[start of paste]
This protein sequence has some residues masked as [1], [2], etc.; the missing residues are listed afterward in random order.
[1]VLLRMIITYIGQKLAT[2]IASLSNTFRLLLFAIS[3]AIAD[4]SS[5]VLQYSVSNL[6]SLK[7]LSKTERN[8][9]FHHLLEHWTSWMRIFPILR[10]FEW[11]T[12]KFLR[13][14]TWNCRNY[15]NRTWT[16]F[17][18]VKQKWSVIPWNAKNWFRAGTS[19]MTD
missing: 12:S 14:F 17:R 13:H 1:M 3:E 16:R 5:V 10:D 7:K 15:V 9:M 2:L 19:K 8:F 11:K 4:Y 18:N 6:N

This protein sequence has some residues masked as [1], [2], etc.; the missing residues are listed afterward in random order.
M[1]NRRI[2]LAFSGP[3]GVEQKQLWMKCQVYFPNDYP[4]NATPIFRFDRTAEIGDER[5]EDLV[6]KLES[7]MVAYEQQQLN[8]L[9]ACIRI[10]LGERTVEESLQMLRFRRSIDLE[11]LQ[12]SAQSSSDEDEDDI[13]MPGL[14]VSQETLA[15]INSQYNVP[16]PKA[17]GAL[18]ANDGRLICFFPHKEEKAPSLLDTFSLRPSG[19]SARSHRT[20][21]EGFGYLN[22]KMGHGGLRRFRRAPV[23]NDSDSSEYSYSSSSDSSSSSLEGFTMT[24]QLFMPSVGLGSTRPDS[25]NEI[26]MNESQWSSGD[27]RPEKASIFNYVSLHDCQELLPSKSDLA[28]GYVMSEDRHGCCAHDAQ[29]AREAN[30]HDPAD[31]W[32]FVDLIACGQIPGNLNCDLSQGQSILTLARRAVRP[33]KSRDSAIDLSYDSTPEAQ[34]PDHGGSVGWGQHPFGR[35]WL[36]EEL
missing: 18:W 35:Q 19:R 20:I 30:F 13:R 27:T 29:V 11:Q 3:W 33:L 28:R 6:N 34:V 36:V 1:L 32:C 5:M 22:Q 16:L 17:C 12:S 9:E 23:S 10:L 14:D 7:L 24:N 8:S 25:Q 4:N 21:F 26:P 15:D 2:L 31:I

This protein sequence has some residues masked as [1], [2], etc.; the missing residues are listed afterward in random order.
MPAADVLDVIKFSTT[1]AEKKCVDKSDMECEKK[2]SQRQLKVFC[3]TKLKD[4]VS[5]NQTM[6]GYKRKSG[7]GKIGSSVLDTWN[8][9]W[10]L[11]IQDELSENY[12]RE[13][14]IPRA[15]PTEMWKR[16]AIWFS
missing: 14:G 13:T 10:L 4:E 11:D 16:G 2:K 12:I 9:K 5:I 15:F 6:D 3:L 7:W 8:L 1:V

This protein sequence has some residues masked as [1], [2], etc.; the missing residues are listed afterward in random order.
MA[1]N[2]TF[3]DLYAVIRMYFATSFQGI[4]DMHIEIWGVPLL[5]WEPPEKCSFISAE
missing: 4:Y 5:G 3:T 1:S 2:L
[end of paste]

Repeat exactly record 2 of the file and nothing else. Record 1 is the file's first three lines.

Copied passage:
This protein sequence has some residues masked as [1], [2], etc.; the missing residues are listed afterward in random order.
M[1]NRRI[2]LAFSGP[3]GVEQKQLWMKCQVYFPNDYP[4]NATPIFRFDRTAEIGDER[5]EDLV[6]KLES[7]MVAYEQQQLN[8]L[9]ACIRI[10]LGERTVEESLQMLRFRRSIDLE[11]LQ[12]SAQSSSDEDEDDI[13]MPGL[14]VSQETLA[15]INSQYNVP[16]PKA[17]GAL[18]ANDGRLICFFPHKEEKAPSLLDTFSLRPSG[19]SARSHRT[20][21]EGFGYLN[22]KMGHGGLRRFRRAPV[23]NDSDSSEYSYSSSSDSSSSSLEGFTMT[24]QLFMPSVGLGSTRPDS[25]NEI[26]MNESQWSSGD[27]RPEKASIFNYVSLHDCQELLPSKSDLA[28]GYVMSEDRHGCCAHDAQ[29]AREAN[30]HDPAD[31]W[32]FVDLIACGQIPGNLNCDLSQGQSILTLARRAVRP[33]KSRDSAIDLSYDSTPEAQ[34]PDHGGSVGWGQHPFGR[35]WL[36]EEL
missing: 18:W 35:Q 19:R 20:I 30:F 13:R 27:T 29:V 11:Q 3:W 33:L 28:R 6:N 34:V 36:V 1:L 32:C 5:M 22:Q 16:L 17:C 12:S 9:E 23:S 10:L 14:D 7:L 24:N 8:S 25:Q 4:N 21:F 26:P 15:D 2:L 31:I